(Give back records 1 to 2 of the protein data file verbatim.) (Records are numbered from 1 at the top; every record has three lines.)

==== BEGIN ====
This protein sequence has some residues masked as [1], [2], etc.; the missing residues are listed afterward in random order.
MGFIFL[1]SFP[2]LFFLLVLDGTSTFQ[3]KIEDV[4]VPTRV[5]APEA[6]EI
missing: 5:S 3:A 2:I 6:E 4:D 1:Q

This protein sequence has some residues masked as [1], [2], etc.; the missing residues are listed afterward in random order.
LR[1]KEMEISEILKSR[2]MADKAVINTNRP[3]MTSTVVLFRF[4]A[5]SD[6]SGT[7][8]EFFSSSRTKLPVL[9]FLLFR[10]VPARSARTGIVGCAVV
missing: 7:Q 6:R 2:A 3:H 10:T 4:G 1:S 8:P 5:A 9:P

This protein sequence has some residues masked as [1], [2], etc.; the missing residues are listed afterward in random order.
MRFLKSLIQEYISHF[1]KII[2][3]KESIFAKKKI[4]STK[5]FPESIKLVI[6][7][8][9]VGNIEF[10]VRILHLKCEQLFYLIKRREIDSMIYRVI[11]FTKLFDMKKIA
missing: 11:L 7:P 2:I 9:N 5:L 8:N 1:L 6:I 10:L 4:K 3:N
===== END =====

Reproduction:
This protein sequence has some residues masked as [1], [2], etc.; the missing residues are listed afterward in random order.
MGFIFL[1]SFP[2]LFFLLVLDGTSTFQ[3]KIEDV[4]VPTRV[5]APEA[6]EI
missing: 5:S 3:A 2:I 6:E 4:D 1:Q

This protein sequence has some residues masked as [1], [2], etc.; the missing residues are listed afterward in random order.
LR[1]KEMEISEILKSR[2]MADKAVINTNRP[3]MTSTVVLFRF[4]A[5]SD[6]SGT[7][8]EFFSSSRTKLPVL[9]FLLFR[10]VPARSARTGIVGCAVV
missing: 7:Q 6:R 2:A 3:H 10:T 4:G 1:S 8:P 5:A 9:P